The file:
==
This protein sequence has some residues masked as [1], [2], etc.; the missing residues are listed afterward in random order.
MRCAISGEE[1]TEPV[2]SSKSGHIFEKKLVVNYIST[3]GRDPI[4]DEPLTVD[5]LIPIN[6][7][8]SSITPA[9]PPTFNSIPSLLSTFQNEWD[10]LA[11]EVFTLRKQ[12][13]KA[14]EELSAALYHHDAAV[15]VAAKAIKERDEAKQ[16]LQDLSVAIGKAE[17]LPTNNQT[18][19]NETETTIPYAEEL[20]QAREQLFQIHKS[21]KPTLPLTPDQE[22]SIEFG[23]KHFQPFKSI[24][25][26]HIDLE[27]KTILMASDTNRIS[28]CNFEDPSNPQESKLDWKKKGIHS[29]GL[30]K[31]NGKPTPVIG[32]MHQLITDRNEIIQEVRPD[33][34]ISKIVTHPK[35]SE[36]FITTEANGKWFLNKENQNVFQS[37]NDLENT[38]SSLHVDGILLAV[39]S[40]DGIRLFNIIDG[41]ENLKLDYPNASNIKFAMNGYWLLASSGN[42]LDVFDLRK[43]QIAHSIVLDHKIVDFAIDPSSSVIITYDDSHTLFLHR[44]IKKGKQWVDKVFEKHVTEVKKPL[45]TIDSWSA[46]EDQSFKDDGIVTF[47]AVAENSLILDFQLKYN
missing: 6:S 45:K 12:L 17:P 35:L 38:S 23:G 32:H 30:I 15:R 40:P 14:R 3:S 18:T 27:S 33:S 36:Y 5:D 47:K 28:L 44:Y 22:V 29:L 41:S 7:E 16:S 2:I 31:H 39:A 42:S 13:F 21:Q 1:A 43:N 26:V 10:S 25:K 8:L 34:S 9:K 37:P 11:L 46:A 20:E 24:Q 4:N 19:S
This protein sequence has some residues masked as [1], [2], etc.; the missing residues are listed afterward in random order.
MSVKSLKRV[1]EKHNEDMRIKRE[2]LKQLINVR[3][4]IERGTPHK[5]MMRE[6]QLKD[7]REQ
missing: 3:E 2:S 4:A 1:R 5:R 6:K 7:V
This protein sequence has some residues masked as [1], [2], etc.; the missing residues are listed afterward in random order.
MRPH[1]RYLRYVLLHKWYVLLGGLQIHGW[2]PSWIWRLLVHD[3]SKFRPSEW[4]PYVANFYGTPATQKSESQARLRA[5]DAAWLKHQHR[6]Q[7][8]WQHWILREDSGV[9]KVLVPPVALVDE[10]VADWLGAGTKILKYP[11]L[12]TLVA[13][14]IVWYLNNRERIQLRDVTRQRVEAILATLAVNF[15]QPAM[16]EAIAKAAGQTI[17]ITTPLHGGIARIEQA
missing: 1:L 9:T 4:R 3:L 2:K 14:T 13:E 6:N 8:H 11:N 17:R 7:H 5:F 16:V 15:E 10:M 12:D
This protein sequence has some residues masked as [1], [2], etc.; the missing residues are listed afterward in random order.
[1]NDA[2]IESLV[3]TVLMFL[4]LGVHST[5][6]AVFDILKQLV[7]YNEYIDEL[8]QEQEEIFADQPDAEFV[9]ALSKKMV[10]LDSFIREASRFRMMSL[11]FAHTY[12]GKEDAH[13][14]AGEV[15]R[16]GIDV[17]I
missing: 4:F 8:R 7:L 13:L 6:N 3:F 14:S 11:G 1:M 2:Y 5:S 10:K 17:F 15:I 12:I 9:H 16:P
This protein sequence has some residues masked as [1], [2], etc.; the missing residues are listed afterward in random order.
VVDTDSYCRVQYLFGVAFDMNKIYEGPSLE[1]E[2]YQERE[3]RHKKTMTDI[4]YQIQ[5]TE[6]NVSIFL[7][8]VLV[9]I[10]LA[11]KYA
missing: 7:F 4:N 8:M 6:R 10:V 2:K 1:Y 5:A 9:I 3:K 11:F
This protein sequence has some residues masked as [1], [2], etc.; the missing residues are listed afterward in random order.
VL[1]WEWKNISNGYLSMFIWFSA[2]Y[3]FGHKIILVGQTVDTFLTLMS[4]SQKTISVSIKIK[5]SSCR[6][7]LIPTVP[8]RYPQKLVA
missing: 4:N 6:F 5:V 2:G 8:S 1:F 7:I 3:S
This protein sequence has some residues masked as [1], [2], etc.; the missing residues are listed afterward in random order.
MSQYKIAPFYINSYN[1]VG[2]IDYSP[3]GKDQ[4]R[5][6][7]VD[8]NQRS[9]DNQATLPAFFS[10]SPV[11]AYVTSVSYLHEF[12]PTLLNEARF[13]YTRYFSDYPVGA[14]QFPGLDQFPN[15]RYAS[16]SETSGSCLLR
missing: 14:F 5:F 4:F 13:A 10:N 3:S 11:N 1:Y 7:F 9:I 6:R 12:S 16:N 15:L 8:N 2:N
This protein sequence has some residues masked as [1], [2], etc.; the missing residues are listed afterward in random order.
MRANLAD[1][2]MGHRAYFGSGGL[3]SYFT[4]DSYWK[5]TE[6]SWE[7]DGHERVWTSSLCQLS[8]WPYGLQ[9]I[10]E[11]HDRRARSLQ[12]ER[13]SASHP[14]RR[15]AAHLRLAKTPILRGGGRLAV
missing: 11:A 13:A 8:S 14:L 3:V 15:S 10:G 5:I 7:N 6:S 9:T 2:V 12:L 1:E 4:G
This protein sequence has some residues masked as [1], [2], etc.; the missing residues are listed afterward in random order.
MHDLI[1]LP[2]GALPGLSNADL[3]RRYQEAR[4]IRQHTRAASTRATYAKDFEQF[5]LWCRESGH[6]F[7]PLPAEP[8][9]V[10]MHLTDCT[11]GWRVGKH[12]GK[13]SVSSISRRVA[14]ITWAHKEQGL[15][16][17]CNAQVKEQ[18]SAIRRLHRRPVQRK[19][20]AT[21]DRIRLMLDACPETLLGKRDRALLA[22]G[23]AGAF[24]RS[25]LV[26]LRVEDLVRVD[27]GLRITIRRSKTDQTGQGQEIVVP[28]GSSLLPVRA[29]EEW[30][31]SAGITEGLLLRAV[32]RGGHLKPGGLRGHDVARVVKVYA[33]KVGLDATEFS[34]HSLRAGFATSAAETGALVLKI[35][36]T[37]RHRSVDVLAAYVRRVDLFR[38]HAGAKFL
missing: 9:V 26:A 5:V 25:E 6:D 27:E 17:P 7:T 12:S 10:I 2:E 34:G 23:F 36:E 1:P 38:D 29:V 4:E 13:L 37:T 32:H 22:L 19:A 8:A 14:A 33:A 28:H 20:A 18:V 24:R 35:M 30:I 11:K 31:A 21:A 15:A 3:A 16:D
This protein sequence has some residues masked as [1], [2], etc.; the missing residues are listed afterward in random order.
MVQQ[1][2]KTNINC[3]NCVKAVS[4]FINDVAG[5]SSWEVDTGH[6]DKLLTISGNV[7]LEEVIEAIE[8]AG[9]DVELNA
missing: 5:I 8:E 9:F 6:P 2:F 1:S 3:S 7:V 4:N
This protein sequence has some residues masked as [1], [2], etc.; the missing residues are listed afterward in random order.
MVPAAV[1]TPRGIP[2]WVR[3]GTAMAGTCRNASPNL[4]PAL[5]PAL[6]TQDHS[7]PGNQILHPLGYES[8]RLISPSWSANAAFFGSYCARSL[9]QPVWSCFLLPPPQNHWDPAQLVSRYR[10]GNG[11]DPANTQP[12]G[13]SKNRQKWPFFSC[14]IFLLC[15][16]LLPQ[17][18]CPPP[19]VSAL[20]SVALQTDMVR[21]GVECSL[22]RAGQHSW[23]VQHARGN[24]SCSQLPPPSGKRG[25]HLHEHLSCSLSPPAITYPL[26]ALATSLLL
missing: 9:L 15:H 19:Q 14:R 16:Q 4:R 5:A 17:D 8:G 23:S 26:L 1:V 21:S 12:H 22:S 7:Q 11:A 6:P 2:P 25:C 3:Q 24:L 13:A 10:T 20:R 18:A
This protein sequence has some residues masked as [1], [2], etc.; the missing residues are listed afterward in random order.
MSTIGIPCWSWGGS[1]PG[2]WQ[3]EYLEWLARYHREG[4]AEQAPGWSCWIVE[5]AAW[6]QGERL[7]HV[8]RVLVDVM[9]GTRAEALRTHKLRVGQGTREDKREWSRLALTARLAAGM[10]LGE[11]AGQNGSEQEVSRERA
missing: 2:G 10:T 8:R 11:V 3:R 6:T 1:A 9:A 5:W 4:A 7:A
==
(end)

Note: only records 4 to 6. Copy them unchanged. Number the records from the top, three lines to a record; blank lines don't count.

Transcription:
This protein sequence has some residues masked as [1], [2], etc.; the missing residues are listed afterward in random order.
[1]NDA[2]IESLV[3]TVLMFL[4]LGVHST[5][6]AVFDILKQLV[7]YNEYIDEL[8]QEQEEIFADQPDAEFV[9]ALSKKMV[10]LDSFIREASRFRMMSL[11]FAHTY[12]GKEDAH[13][14]AGEV[15]R[16]GIDV[17]I
missing: 4:F 8:R 7:L 13:L 6:N 3:F 14:S 11:G 1:M 2:Y 5:S 10:K 17:F 15:I 12:I 9:H 16:P
This protein sequence has some residues masked as [1], [2], etc.; the missing residues are listed afterward in random order.
VVDTDSYCRVQYLFGVAFDMNKIYEGPSLE[1]E[2]YQERE[3]RHKKTMTDI[4]YQIQ[5]TE[6]NVSIFL[7][8]VLV[9]I[10]LA[11]KYA
missing: 7:F 4:N 8:M 6:R 10:V 2:K 1:Y 5:A 9:I 3:K 11:F
This protein sequence has some residues masked as [1], [2], etc.; the missing residues are listed afterward in random order.
VL[1]WEWKNISNGYLSMFIWFSA[2]Y[3]FGHKIILVGQTVDTFLTLMS[4]SQKTISVSIKIK[5]SSCR[6][7]LIPTVP[8]RYPQKLVA
missing: 4:N 6:F 5:V 2:G 8:S 1:F 7:I 3:S